irah has asked for the wisdom of the Perl Monks concerning the following question:

Dear Monks,

The following code is used to check the status of the network. The logic is, I am executing ping command with two different IP address. If first one failure only, it will goto second one.

#!/usr/bin/perl use strict; use warnings; # register signal. $SIG{'INT'} = 'Handler'; # declaring variable. my ($ip1, $ip2, $to, $exit_value1, $exit_value2, $flag); # this flag is used to avoid the repeat # execution when execute the second ping # with second IP address. $flag=0; # initializing IP address. $ip1 = ""; # first IP address $ip2 = ""; # second IP address. # execute the ping with first IP address. do { eval { $exit_value1 = `ping $ip1`; } }; exit; # if it is working fine, exit the program. # execute the ping with second IP address. Exec: print "$ip2\n"; $flag=1; # reset the flag to avoid repeat # execute second ping with different IP address. do { eval { $exit_value2 = `ping $ip2`; } }; # it is a signal handle for SIGINT signal. sub Handler { # alert message to user. print "Caught SIGINT: $?\n"; # if the first ping command is failure, goto second, if (($? != 0) and ($flag == 0)) { goto Exec; } exit(0); }

The if condition in handler is true when the first ping failure. But the goto statement inside if condition does not working. Please tell me where I did the mistake?

Note: I used eval instead of setjmp. I don't get any error or warning message for that.

Replies are listed 'Best First'.
Re: Please help me in goto statement
by Corion (Patriarch) on Jun 05, 2009 at 11:19 UTC

    What do you mean by "But the goto statement inside if condition does not working."?

    What is the output of your script? Do you send a SIGINT to the child process? Are you aware of Net::Ping?

      Thanks for your input. Now I changed to working in Net::Ping module. I got what I want. Thanks.

Re: Please help me in goto statement
by JavaFan (Canon) on Jun 05, 2009 at 12:24 UTC
    I presume you got an error message of the form Exiting subroutine via goto. Which is what you are trying to do, and isn't allowed.

    I don't think you need the goto - I would check the return value of the eval, and exit if the eval succeeded. Or rather, only execute the second ping if the first failed. Something like this (untested):

    # # Generalize to multiple ips # my @ips = ("", ""); $SIG{INT} = sub { print "Caught SIGINT: $?\n"; die if $?; }; foreach my $ip (@ips) { print $ip, "\n"; last if eval {`ping $ip`; 1}; }
    Note that I do not wrap the eval in a pointless do construct, I'm not needing a flag variable, and I'm not storing the output of ping in a variable that I'm not going to use.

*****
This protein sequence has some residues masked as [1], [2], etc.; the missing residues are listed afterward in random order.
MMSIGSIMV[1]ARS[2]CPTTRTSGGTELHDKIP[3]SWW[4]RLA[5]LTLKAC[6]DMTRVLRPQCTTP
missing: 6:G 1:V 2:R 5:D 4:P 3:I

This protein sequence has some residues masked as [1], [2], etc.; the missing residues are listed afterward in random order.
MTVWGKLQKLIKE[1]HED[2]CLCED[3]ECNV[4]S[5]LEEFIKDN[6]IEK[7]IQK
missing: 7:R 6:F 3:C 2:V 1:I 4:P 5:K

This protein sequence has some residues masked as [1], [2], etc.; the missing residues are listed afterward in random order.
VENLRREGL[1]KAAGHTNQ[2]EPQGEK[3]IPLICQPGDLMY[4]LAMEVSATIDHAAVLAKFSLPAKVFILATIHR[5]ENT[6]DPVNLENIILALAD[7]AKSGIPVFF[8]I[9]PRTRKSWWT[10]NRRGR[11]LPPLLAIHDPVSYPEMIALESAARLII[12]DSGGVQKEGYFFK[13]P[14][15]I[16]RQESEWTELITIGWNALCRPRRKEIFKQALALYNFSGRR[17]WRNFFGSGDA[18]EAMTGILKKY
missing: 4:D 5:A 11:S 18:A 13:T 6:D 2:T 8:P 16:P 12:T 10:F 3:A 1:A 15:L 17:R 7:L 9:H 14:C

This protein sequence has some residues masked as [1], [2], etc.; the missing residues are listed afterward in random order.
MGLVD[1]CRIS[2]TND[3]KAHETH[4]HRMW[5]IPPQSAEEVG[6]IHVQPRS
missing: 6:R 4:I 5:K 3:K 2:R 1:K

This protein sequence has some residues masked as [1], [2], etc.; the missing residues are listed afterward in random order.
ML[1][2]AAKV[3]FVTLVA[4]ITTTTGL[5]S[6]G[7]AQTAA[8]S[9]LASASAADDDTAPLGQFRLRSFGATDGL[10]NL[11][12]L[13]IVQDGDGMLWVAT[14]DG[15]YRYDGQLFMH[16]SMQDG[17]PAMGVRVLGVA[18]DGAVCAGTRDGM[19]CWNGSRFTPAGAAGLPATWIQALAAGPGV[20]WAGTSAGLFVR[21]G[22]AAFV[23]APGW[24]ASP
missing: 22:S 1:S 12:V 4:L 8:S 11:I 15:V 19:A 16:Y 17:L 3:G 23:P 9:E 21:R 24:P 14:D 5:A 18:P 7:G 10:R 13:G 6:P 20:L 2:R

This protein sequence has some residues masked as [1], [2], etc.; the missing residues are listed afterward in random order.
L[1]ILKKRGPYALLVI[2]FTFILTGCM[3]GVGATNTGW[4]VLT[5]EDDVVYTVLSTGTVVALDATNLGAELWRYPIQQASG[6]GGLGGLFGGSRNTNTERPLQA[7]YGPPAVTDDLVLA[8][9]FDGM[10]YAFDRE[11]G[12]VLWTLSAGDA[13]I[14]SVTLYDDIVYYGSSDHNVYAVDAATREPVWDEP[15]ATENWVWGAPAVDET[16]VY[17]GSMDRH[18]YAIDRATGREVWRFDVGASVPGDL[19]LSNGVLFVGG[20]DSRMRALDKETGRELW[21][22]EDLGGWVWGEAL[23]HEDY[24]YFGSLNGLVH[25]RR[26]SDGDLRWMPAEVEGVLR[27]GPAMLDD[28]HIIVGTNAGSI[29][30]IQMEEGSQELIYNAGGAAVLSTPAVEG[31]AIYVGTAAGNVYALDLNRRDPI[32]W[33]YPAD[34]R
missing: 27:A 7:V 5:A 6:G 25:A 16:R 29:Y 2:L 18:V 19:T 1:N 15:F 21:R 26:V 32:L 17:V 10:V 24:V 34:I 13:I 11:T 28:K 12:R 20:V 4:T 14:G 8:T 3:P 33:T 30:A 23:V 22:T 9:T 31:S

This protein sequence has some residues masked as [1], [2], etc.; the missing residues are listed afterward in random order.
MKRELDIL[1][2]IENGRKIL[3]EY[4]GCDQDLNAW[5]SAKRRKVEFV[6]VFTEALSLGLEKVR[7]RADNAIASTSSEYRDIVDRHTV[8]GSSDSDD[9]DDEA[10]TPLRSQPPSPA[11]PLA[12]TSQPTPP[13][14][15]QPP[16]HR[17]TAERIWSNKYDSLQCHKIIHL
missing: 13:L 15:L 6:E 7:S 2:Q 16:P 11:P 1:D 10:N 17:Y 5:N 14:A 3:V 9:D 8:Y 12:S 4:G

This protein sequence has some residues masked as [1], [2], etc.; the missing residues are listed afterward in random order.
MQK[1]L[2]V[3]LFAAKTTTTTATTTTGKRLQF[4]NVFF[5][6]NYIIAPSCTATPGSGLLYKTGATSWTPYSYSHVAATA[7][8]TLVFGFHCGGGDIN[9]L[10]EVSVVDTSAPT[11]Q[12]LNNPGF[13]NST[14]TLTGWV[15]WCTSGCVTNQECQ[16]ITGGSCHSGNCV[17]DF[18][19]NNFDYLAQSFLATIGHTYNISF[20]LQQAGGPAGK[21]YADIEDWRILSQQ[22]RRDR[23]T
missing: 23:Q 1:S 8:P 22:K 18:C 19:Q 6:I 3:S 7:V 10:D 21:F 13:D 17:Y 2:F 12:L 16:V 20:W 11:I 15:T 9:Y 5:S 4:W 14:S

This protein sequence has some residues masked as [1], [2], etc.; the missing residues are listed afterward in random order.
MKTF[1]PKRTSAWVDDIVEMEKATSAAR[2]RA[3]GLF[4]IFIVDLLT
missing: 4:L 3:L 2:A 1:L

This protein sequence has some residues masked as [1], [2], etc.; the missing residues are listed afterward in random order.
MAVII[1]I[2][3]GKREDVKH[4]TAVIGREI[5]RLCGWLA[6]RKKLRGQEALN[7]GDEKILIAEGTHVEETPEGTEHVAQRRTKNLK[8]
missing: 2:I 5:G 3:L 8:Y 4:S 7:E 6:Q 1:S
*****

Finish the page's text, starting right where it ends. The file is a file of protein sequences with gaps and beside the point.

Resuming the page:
last if eval {`ping $ip`; 1};
      last if eval { `ping $ip`; !$? };
      and you now check the value returned by ping as well.
Re: Please help me in goto statement
by tcf03 (Deacon) on Jun 05, 2009 at 17:25 UTC
    You could do something like
    #!/usr/bin/perl use strict; use warnings; use Net::Ping; my $down; my $host = $ARGV[0]; my $host2 = $ARGV[1]; my $rc = ( PING($host) == 0 ) ? "$host is up" : ( PING($host2) == 0 ) ? "$host2 is up" : "Neither $host or $host2 are reachable"; print "$rc\n"; sub PING { my $host = shift; my $p = Net::Ping->new("icmp"); return ( $p->ping($host) ) ? 0 : 1; }
    Just want to note though that you could hit ports on each machine and it may be a bit more reliable than icmp.... To do that I use something like the following and you don't need to be root to run it ( assuming you are using a UNIX-ish OS...
    From perldoc Net::Ping If the "icmp" protocol is specified, the ping() method sends an icmp echo message to the remote host, which is what the UNIX ping program does. If the echoed message is received from the remote host and the echoed information is correct, the remote host is considered reachable. Specifying the "icmp" protocol requires that the program be run as root or that the program be setuid to root.
    #!/usr/bin/perl use strict; use IO::Socket::INET; use Getopt::Long; my @hosts = ""; my $timeout = "2"; #my $port = ""; my @ports = ""; my $opts = GetOptions( "host=s" => \@hosts, "port=s" => \@ports, "timeout=s" => \$timeout ); @hosts = split /,/, join( ',', @hosts ); die "usage: sp -h <host|IP> [ -h <host|IP> ] -p <port> [ -p <port> ]\n +" unless $hosts[1]; shift @ports; for my $host (@hosts) { next if $host eq ''; for my $port (@ports) { my $status = ( connection( $host, $port ) == 0 ) ? "Up" : +"Down"; my $line = sprintf(" %-20s %-5s %-1s", $host, $port, $stat +us); print $line . "\n"; } } ############## sub connection ############## { my $host = shift; my $tcp_port = shift; return ( IO::Socket::INET->new( Timeout => $timeout, PeerAddr => $host, PeerPort => $tcp_port, Proto => 'tcp' ) ) ? 0 : 1; } perl -h -h -p 80 80 Up 80 Up
    "That which we persist in doing becomes easier, not that the task itself has become easier, but that our ability to perform it has improved."
      --Ralph Waldo Emerson